The myth of what soccer parents want
In the North Texas Child article, and from other people who have been around the game, it is implied that so many parents want or hope that their kids are going to get a scholarship or play pro soccer. I disagree with people who think most soccer parents are just in it for scholarship. Most of the parents who get extra training recognize that their kids love soccer and seek resources to help them improve. Really they just want to give their kids the best opportunity in something they love. Our players parents understand that anything could happen between now and college.
What is too much soccer?
As to the wear on our youth, all of the experts and professionals in soccer say the quantity of games being played is too much. This and bad technical training is decreasing the athlete’s level of play / competition, their desire to play, and their ability to play due to injury. Now 10 year old kids are running 3 miles in the hot climate. I personally did not run 3+ miles until high school and college and not even that often.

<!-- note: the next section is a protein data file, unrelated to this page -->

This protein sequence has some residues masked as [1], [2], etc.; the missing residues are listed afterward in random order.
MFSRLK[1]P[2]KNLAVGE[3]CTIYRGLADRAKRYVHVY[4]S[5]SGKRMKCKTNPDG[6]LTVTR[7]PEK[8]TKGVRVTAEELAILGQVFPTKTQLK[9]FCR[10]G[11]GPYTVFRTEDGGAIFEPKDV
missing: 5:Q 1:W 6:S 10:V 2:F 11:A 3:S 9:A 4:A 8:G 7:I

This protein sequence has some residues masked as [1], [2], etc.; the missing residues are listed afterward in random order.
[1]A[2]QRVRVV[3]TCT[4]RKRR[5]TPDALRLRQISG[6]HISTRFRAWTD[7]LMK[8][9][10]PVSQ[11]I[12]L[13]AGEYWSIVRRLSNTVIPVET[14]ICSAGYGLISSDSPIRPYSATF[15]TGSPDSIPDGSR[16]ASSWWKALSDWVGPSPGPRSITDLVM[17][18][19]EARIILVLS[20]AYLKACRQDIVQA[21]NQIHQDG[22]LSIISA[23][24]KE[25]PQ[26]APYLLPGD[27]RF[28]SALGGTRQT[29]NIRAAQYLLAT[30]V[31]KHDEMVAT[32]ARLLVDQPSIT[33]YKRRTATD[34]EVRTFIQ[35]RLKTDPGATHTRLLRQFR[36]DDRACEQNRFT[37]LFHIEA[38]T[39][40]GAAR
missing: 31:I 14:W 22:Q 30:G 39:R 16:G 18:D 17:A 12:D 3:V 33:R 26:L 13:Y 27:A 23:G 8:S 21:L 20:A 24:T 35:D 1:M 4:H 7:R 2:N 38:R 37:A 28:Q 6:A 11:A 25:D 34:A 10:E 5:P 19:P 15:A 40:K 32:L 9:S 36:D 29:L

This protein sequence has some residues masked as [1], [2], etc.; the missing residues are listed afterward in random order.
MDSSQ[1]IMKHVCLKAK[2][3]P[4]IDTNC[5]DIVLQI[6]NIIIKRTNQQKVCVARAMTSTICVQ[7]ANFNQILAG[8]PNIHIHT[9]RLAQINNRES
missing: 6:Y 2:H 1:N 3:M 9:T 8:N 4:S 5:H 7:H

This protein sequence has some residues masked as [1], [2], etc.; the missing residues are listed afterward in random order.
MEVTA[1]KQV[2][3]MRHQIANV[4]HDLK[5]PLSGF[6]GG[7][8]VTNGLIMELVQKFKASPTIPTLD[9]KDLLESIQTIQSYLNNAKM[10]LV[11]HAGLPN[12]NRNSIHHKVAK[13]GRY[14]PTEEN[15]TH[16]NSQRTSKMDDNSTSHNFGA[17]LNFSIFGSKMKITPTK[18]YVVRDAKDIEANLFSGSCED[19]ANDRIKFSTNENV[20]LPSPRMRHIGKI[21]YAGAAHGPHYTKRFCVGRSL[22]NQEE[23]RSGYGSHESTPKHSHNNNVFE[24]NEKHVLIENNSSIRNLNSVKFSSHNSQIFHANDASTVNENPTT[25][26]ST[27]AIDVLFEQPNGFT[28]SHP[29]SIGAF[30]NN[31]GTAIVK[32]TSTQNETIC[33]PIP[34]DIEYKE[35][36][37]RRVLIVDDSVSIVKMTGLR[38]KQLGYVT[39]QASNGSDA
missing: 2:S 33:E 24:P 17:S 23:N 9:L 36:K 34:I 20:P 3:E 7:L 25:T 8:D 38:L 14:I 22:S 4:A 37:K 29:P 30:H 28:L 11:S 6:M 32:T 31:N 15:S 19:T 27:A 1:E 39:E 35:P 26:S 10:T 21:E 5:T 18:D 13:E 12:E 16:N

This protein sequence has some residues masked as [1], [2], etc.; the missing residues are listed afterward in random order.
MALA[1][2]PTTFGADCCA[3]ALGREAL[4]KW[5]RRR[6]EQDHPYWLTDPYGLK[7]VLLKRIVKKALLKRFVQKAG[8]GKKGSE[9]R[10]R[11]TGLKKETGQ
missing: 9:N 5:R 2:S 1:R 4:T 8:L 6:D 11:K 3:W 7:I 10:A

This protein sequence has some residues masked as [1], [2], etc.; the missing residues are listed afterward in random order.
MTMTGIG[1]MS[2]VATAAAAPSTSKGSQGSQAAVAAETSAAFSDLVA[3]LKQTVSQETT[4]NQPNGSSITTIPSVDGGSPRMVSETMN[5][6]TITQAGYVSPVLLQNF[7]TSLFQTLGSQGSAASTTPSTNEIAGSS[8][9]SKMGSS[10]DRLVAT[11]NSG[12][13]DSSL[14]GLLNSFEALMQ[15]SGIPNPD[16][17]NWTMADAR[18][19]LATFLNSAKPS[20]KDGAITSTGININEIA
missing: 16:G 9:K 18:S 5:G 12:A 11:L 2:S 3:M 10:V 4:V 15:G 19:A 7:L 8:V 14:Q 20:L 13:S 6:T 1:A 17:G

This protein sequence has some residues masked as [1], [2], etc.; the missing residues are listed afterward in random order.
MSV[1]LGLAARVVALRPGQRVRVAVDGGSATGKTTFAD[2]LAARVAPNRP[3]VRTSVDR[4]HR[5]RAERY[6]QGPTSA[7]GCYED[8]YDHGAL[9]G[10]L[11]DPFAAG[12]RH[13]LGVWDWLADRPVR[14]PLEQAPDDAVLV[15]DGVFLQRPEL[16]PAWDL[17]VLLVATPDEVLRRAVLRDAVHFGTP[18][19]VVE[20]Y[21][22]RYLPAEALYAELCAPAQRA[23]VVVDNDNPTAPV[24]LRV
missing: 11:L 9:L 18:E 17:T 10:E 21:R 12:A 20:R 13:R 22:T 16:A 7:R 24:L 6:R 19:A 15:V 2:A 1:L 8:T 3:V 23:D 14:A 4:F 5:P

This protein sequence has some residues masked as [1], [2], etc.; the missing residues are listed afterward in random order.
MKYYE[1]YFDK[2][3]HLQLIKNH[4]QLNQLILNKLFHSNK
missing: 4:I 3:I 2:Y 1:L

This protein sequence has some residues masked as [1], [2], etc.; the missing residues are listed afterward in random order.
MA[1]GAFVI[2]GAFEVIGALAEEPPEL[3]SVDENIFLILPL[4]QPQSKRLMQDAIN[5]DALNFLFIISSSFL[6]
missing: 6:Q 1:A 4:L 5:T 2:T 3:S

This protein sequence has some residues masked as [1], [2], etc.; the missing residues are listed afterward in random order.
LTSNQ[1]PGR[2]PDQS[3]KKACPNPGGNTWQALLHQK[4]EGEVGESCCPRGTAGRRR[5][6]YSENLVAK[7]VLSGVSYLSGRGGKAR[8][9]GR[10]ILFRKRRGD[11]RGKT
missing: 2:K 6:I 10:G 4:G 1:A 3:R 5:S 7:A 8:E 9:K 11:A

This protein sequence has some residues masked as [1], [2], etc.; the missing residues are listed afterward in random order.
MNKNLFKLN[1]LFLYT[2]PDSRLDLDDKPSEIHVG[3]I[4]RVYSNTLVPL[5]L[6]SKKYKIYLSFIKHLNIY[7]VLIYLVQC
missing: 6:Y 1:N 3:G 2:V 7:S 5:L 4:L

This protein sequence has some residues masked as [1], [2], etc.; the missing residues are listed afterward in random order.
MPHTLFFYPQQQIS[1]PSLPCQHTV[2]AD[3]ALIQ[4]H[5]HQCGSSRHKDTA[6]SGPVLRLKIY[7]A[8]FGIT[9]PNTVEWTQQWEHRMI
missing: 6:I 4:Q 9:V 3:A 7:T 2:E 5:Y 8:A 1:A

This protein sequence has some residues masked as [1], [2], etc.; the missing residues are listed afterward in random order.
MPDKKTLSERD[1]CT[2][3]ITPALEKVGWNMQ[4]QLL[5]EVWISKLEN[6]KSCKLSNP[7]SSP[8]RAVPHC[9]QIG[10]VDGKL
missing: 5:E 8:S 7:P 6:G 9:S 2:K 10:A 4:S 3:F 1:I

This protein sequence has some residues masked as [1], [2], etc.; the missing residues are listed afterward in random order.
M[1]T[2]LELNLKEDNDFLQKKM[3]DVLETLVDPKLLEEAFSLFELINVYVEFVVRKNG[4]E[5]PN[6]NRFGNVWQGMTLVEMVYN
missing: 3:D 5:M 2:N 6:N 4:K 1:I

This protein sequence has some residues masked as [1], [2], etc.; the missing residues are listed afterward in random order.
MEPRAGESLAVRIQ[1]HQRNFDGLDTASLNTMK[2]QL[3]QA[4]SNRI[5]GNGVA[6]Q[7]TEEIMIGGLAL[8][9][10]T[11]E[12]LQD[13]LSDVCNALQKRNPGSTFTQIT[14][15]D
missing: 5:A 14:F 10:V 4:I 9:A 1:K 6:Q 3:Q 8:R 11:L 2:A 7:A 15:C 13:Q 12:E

I think for young kids ages 9-12 they should not be doing as much running [fitness] as they do. It’s really sad that to be able to keep up with the next team that the kids have to do as much as they do. So then there are a lot of super fit kids, who lack so much technical skills.